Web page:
Obamacare Entering Death Spiral: Insurers Are Fleeing!

Obamacare boy

Here we are, several years after the passage of the so-called Affordable Care Act and it’s already on the brink of collapse. Many people predicted this would happen. Some have even suggested it was intentional.

The Guardian reports:

Obamacare ‘on the cusp of falling apart’ as insurers flee health exchanges

When Christine Lo left her job in June, she was hoping Obamacare would mean she could still have health insurance.

Lo, 35, was confronted by a confusing enrollment process, which she said resulted in persistent calls from insurers trying to lure her in. Although she knew she would face tax penalties if she didn’t get coverage, she chose to cancel doctors’ appointments and go uninsured until she found a new job.

“I’m going to focus on finding a job that lets me have health insurance right away to avoid the whole Obamacare thing,” said Lo, who works in film and TV in New York.

Lo’s frustrations come as Barack Obama prepares to depart the White House and leave his legacy healthcare reform, officially known as the Affordable Care Act (ACA), in the hands of a new president.

The Republican nominee, Donald Trump, has said he will scrap Obamacare altogether on day one while the Democratic nominee, Hillary Clinton, is expected to try and rescue the health law as it enters a new, and worrying, stage in its development.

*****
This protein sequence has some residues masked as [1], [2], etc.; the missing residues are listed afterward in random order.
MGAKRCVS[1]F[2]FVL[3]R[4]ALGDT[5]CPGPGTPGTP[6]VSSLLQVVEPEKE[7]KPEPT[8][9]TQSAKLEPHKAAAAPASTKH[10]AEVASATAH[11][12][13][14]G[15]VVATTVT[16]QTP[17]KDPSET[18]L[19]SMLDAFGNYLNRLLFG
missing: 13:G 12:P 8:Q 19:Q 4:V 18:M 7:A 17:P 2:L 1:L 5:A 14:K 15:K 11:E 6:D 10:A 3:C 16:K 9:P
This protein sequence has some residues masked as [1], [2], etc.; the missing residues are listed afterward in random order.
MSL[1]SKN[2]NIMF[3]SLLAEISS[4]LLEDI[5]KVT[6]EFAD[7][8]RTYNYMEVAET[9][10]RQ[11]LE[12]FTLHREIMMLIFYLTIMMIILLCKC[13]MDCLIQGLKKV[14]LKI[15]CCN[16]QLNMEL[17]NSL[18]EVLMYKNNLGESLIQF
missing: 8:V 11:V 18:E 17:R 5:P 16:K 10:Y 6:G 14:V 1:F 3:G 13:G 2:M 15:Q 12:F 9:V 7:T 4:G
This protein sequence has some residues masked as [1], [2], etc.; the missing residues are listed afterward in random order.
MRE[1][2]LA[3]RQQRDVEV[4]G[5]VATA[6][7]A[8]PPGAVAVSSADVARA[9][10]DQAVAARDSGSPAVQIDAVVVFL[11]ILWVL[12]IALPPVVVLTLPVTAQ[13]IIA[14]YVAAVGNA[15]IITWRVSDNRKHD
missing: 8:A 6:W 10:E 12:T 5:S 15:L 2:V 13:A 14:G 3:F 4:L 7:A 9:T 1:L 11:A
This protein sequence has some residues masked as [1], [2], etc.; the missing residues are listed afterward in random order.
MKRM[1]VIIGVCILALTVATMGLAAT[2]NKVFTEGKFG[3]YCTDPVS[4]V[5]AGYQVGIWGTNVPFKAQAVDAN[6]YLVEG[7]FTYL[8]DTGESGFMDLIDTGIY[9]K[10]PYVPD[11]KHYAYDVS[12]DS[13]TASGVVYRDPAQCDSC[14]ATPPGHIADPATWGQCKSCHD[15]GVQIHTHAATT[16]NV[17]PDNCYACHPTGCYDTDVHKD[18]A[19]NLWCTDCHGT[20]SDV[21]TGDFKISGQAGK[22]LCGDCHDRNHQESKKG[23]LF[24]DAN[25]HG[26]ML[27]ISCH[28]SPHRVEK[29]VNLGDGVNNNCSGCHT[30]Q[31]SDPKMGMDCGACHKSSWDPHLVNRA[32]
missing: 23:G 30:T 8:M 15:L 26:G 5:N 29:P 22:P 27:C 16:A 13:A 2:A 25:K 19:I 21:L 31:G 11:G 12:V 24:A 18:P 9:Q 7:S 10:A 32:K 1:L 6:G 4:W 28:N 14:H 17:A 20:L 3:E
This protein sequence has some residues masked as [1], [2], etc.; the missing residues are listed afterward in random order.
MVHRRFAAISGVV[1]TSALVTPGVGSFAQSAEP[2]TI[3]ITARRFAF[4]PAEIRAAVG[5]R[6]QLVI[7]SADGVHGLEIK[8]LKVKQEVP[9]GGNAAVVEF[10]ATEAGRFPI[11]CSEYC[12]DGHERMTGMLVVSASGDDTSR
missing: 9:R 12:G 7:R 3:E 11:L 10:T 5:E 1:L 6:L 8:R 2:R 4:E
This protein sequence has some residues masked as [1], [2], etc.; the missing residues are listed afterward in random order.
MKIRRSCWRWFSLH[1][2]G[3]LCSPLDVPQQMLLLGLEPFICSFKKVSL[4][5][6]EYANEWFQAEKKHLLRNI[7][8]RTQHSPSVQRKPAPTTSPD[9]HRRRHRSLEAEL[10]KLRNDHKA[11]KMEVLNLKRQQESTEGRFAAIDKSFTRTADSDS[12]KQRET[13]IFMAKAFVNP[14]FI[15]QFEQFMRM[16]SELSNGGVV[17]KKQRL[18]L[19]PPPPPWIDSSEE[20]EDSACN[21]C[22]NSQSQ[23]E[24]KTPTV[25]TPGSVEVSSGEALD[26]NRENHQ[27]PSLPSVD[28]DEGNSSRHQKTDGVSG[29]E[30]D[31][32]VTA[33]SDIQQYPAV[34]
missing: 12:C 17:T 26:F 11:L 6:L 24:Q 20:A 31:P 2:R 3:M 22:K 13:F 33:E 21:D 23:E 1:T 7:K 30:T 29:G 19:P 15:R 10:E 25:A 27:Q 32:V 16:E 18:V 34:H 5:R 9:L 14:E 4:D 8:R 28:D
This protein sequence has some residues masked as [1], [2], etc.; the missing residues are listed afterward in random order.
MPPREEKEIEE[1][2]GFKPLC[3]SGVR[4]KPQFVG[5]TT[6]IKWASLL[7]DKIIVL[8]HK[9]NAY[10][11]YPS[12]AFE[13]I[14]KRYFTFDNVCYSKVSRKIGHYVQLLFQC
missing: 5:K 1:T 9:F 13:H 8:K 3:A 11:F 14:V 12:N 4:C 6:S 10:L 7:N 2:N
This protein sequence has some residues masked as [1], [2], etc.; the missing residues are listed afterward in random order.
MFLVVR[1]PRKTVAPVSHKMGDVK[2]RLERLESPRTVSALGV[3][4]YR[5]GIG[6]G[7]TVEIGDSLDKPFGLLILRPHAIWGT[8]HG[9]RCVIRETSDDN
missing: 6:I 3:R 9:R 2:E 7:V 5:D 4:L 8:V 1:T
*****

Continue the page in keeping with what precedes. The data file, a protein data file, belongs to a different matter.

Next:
By many measures the ACA has been a tremendous success. Some 20 million more people now have insurance thanks to the ACA; people under the age of 26, who often skip insurance, can be covered by their parents’ plans; and people with existing conditions cannot be discriminated against. But the ACA relies on competition between insurers to provide affordable coverage, and that is dwindling.

Under the ACA, health insurance marketplaces, also called health exchanges, were set up to facilitate the purchase of health insurance in each state. Customers are free to choose from a set of standardized healthcare plans from participating insurers, and those policies are eligible for federal subsidies.

But insurers have been fleeing the exchanges, arguing that they are loss makers and the types of people attracted to them make the risks too great for the insurers to provide affordable (and profitable) policies.

America needs to unleash the power and creativity of the free market, as Trump has suggested.

If health insurance companies can compete in a free market, they can solve this problem in a way that benefits everyone.

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